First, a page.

TALLAHASSEE, Fla. — Stay home and freeze: Florida secedes!
Newly elected Florida Governor Rick Scott made the announcement via podcast on Thursday morning.
“I am fulfilling my campaign promises. As I vowed last fall, Florida is open for business! But this time around, we’re focusing on our homegrown people, the true Floridians, not the flittering snowbirds who drift in and out of Florida’s life, abandoning us when things get rough.”
The recent stories about heavy snowfall everywhere else in the country apparently sealed the deal for Governor Scott.
“I was sick of hearing it. ‘There is snow falling in 49 states, blah, blah, blah, blah.’ I thought to myself. Go enjoy your snow, everyone else in the country, even you Hawaii and especially you New Jersey. Where are you going to run to now? Huh? People have been escaping to our beaches for decades. I’m sick of it. Florida has a heart too. You can’t just come down here to warm up for a few days and then fly back to your good jobs and comfortable homes all over the rest of the country. Florida isn’t going to take it anymore!”
Vacationers will now have to present valid U.S. passports to travel anywhere in the Redneck Riviera and southward.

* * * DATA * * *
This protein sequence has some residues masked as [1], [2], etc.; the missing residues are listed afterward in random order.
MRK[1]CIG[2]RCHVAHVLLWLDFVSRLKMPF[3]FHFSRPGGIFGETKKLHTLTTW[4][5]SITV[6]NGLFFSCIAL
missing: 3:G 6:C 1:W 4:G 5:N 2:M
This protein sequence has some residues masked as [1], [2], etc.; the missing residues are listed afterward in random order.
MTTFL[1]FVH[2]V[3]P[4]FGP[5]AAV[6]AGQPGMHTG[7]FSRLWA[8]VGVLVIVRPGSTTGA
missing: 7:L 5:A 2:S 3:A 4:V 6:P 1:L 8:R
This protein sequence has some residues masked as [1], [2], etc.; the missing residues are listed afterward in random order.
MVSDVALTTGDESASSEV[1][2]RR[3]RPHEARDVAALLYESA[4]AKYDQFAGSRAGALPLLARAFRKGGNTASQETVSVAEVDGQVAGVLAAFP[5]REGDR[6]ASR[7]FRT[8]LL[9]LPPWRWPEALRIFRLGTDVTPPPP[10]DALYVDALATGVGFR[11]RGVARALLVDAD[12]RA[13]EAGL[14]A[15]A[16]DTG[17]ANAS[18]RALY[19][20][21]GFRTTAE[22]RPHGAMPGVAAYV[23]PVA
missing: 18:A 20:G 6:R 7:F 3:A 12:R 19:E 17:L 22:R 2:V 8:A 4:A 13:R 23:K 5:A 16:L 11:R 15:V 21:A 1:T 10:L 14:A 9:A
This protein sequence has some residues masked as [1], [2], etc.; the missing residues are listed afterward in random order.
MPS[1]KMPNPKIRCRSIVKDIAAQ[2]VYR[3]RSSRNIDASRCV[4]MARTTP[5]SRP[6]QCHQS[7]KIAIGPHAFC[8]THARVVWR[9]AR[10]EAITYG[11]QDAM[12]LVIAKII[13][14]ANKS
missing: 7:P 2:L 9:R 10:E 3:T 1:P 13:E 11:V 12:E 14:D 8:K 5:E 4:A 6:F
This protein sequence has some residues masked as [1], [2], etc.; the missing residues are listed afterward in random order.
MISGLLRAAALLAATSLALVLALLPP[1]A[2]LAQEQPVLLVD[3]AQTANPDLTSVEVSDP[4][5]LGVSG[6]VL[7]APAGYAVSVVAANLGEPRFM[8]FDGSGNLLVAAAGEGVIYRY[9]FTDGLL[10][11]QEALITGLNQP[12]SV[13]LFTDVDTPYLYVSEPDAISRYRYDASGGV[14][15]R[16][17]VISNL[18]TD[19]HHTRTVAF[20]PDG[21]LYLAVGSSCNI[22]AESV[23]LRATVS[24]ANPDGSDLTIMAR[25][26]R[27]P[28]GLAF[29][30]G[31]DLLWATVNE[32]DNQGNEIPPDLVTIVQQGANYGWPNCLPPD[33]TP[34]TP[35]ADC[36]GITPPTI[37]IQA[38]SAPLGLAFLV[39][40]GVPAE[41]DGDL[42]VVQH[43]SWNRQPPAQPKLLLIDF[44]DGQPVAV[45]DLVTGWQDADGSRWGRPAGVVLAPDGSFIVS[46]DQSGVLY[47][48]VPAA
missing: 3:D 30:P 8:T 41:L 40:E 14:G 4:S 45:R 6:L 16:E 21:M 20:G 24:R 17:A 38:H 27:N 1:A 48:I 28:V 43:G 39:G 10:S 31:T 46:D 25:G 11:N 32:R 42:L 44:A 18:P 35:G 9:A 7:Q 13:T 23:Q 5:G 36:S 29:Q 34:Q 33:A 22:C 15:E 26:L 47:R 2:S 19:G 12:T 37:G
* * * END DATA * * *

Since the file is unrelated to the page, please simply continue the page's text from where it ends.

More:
But that is just the beginning. After a valid U.S. passport has been verified, visitors will be given a Florida test, much like the U.S. citizenship test. The questions, however, will be Florida-centric and written by a well-known team of Florida historians out of Boca Raton. According to Scott, “No pass, no tan!”
Until new Florida passports, which will be like typical beach club tags, have been distributed, Florida residents can expect to be frisked and searched at random if they don’t have a valid Florida driver’s license or “an authentic Florida look.” Governor Scott explained further. “True Floridians have a distinct energy. They’re tan. They’re slow. They’re in foreclosure.”
“But we’re going to turn that housing bust thing around as soon as we get our border fence built.”
Governor Scott was eager to push some final points. “We are selling ‘SECEDE’ t-shirts on http.www.flgov.com.
They can be custom airbrushed with an American-made car, the Florida flag, or a Gator football emblem. Florida residents are also able to buy ‘No Pass, No Tan’ bumper stickers for $8 a piece.”
This is not the feisty state’s first attempt at secession. In 1861, Florida, then home to only 140,000 people – 85% over the age of 40, seceded from the Union along with several other southern states.
An Alabama resident summed up the nation’s united sentiment, “California has better oranges, y’all.”